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WORCESTER - Thousands of high school students applied to college, and more than 700 received acceptances, during a greatly expanded college admissions program hosted by the Worcester public schools this month.
The Massachusetts College Access Celebration, now in its fourth year, aims to help high school seniors around the state advance or, in some cases, just begin their post-graduation plans. With the help of school counselors, college admissions workers and volunteers from local companies at MCAC events, which are held at participating schools during the school day, students can apply to college, find out how to improve their chances of getting in, and even receive on-the-spot acceptances and scholarship offers.
This year represented a major expansion for the program in Massachusetts, with nearly 40 participating schools, up from around 20 the year before. Leading that effort was Worcester, which itself expanded from three participating high schools to all nine schools and alternative programs in the district enrolling high school students this year.
"Worcester is the first large district (in the state) that's done this districtwide," said Robert Dais, state director of the federally funded Gaining Early Awareness & Readiness for Undergraduate Programs, which is spearheading the MCAC campaign in Massachusetts. "We're very excited about that. They're pioneering something here."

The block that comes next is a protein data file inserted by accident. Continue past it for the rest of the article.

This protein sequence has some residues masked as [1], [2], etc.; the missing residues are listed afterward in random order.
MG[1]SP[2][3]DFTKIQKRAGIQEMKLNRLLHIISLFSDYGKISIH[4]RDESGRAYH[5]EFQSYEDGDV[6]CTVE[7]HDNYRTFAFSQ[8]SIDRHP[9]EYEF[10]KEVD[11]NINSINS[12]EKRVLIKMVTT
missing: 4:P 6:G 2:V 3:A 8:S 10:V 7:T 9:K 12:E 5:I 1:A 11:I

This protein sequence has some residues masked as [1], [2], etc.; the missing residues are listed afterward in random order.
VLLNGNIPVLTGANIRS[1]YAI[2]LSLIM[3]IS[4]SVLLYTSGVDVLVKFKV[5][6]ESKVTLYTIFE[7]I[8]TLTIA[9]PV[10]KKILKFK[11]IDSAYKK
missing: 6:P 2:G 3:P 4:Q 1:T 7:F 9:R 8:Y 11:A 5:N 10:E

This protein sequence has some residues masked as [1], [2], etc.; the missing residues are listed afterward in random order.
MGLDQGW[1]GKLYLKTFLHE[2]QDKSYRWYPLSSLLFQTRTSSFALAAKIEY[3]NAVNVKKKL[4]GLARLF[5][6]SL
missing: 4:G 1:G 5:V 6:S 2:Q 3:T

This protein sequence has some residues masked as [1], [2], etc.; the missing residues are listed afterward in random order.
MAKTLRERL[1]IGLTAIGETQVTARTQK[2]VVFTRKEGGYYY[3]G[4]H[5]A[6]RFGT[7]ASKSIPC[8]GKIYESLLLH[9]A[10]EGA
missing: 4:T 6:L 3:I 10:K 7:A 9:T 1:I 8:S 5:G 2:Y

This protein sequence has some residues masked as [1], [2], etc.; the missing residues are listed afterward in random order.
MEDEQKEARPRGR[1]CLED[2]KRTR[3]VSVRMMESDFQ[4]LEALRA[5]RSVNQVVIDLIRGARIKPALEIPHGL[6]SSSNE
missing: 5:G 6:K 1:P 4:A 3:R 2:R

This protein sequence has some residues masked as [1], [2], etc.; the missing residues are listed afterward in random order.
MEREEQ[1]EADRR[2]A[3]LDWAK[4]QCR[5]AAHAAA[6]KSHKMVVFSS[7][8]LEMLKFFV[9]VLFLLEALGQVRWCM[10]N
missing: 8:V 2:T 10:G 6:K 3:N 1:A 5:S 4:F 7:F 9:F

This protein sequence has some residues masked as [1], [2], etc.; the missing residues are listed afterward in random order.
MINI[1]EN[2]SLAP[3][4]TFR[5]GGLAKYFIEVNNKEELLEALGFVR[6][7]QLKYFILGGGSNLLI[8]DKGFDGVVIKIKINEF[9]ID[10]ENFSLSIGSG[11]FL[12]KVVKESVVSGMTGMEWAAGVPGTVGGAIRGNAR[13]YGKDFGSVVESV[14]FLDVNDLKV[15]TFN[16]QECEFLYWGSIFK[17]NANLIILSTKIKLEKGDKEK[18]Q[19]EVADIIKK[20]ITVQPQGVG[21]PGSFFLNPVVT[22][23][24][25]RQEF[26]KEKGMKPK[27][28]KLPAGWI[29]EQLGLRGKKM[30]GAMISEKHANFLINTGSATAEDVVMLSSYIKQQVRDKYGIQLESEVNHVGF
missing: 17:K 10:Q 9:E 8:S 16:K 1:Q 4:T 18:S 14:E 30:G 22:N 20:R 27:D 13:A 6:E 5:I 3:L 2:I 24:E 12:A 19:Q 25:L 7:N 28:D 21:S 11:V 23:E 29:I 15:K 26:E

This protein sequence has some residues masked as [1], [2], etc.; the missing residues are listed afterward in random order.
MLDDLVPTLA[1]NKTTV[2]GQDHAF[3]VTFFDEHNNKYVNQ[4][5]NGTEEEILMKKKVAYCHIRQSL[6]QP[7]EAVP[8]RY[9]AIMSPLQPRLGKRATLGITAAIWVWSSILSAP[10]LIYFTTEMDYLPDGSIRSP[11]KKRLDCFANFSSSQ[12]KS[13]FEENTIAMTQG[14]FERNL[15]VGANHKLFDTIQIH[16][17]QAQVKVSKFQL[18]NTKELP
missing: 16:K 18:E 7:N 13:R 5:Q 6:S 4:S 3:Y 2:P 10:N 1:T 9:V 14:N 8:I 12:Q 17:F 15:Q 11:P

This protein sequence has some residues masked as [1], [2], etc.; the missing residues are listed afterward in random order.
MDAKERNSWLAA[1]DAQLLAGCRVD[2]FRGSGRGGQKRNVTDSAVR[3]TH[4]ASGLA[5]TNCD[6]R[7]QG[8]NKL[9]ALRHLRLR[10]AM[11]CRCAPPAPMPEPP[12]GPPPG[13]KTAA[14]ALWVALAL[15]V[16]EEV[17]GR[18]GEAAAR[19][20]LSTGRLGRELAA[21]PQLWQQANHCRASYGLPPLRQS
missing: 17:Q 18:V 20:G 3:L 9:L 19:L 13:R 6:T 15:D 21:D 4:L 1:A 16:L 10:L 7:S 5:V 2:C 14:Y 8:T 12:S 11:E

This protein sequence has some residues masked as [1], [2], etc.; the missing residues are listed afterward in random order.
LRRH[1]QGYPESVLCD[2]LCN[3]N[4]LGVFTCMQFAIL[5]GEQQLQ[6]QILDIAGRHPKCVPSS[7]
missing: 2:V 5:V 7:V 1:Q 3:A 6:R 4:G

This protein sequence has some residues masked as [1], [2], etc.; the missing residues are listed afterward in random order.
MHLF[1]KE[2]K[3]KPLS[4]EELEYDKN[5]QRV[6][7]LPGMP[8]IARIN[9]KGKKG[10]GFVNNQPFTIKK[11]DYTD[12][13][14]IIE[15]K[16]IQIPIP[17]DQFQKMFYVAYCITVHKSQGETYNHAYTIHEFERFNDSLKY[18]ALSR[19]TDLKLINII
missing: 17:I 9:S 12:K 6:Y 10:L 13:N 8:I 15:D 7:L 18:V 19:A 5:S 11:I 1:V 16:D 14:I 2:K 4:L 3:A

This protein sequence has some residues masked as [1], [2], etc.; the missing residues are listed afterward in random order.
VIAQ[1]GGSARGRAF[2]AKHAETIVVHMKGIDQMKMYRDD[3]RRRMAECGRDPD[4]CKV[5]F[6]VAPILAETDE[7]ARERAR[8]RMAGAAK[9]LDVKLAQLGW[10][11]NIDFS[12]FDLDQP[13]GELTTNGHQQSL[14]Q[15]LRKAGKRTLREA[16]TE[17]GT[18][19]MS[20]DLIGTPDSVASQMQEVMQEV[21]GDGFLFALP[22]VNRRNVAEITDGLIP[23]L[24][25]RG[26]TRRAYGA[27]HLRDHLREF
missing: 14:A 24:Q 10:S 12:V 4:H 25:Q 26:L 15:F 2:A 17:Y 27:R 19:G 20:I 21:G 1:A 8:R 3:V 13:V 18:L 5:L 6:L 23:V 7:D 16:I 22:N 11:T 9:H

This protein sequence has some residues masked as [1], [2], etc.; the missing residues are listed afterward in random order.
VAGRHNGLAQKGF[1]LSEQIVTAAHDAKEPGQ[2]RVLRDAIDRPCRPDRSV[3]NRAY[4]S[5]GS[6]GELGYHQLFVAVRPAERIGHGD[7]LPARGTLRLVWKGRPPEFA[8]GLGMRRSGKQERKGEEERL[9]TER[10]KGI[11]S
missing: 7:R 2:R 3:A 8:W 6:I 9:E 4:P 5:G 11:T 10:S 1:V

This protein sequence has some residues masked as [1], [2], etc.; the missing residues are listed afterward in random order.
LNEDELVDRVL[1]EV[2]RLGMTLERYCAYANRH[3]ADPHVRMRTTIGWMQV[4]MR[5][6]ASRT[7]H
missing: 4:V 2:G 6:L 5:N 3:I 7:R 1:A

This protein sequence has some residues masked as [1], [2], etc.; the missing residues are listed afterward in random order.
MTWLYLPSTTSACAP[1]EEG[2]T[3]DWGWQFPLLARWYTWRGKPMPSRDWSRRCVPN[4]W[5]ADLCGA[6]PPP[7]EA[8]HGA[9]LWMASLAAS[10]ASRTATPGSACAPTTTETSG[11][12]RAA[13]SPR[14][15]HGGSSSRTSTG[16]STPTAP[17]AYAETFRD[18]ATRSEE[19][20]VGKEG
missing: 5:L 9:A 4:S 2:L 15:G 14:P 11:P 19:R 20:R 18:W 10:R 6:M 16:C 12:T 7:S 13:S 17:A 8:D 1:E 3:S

Superintendent Maureen Binienda, who oversaw the largest MCAC participation site in the city when she was principal of South High Community School, said her positive experience with the program convinced her to try it out at other schools.
When she became superintendent last spring, "it was one of my goals to expand the college-going culture at every school," she said. "We'd done it at South for three years, and each year I saw ... how it completely helped the spirit of the school."
According to a schedule provided by the district, MCAC events were held each school day between Dec. 13 and Dec. 22 at different sites, which this year included South High, North High School, Doherty Memorial High School, Burncoat High School, Worcester Technical High School, Claremont Academy, University Park Campus School, the Gerald Creamer Center, and the Alternative School at St. Casimir's. In total, students at those events submitted 5,045 college applications, and colleges offered 770 acceptances and a combined $2.1 million in scholarship aid.
State program helps thousands of Worcester students apply to college – Worcester Telegram & Gazette